Millionaire property tycoon Mr Mapelli Mozzi has dual British and Italian citizenship. Italy – the worst-hit European country – is in lockdown.
– Garden parties
The Queen’s garden parties are held between May and July.
More than 8,000 guests at a time mingle on the lawns of Buckingham Palace in London or at the Palace of Holyroodhouse in Edinburgh.
Although the event is outdoors, guests – many of them elderly – gather to watch the Queen go past.
They also queue in tea tents and take their seats in nearby chairs, with around 27,000 cups of tea, 20,000 sandwiches and 20,000 slices of cake consumed at each party.
– The Invictus Games
The Duke of Sussex, who is quitting as a senior royal at the end of the month, has been gearing up for his Invictus Games in The Hague, Netherlands, in May.
The global competition is likely to be under threat this year because of the prospect of bringing together current and former servicemen and women from more than 20 countries.
– Trooping the Colour
Tourists flock to see the annual celebrations for the Queen’s official birthday on the second weekend in June.
The Queen and other royals take part in a carriage procession, watch the event on Horse Guards Parade in central London and gather on the Buckingham Palace balcony to watch a celebratory flypast.
It has only been cancelled once during the Queen’s reign – in 1955 – due to a national rail strike.
– Royal Ascot
According to the event’s website, the Queen has never missed a Royal Ascot since acceding to the throne.
It is one of the highlights of the monarch’s year, and she has owned 22 winners at Ascot, including Estimate, who won the Gold Cup in 2013 – the first time in the race’s 207-year history that it has been won by a reigning monarch.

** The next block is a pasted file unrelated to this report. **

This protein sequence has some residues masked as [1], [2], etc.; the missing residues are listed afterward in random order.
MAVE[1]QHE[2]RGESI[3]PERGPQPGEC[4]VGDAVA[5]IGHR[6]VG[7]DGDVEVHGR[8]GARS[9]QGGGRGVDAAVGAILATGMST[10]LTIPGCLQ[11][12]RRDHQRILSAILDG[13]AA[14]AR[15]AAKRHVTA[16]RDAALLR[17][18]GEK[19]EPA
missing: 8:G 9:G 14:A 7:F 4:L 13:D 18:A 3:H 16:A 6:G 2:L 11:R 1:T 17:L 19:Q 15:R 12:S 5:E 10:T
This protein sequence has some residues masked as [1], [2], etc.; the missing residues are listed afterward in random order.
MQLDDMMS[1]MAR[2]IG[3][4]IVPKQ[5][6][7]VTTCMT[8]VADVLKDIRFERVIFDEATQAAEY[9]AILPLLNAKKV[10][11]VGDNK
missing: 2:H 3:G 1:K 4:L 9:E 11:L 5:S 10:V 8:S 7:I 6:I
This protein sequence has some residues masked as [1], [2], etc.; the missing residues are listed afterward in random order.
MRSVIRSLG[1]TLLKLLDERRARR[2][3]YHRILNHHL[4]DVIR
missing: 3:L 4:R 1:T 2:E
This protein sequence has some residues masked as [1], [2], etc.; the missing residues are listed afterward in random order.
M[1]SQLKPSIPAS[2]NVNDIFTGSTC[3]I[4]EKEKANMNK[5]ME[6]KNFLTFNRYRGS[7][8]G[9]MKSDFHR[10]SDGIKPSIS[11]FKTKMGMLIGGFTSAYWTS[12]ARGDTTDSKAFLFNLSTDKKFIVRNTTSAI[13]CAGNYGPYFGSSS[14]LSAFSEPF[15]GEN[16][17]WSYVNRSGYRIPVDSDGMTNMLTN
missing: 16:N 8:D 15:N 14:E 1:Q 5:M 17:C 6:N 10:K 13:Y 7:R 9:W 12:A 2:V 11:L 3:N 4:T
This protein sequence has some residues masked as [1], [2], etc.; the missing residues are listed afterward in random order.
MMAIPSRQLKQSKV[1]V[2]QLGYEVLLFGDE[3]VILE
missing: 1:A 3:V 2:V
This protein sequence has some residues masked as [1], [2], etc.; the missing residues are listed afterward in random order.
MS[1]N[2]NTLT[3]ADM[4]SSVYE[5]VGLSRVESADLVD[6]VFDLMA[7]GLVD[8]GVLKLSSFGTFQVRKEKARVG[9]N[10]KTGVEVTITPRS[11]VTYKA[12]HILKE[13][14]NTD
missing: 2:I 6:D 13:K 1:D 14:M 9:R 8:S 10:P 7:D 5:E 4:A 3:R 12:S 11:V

Royal Ascot is due to begin on June 16.
– Commonwealth Heads of Government Meeting in Rwanda
Heir to the throne the Prince of Wales, who has secured his future role as head of the Commonwealth thanks to the Queen’s lobbying, would be expected to attend CHOGM in Kigali in June.
The event at the end of June features the leaders of the 54 Commonwealth countries.
An investiture ceremony is due to take place at the palace on Wednesday.
Each investiture, held in the palace ballroom or at Windsor Castle, is attended by more than 60 people, receiving a range of accolades, from MBEs to knighthoods and damehoods, plus their guests.
The Queen – who wore gloves for the first time at a palace investiture this month – greets each recipient in turn on the red dais and shakes their hand.
Charles has been welcoming guests with a namaste during his investitures.
– Summer opening of Buckingham Palace
Each summer, while the Queen is away at Balmoral, thousands of tourists descend on Buckingham Palace for the annual opening of the royal residence’s state rooms to the public.
Visitors are treated to a themed exhibition each year, with the 2020 display dedicated to royal animals.
It is not known yet whether the summer opening will go ahead, whether there will be enough staff to facilitate it or how much of the population could still be required to be in self-isolation at that stage.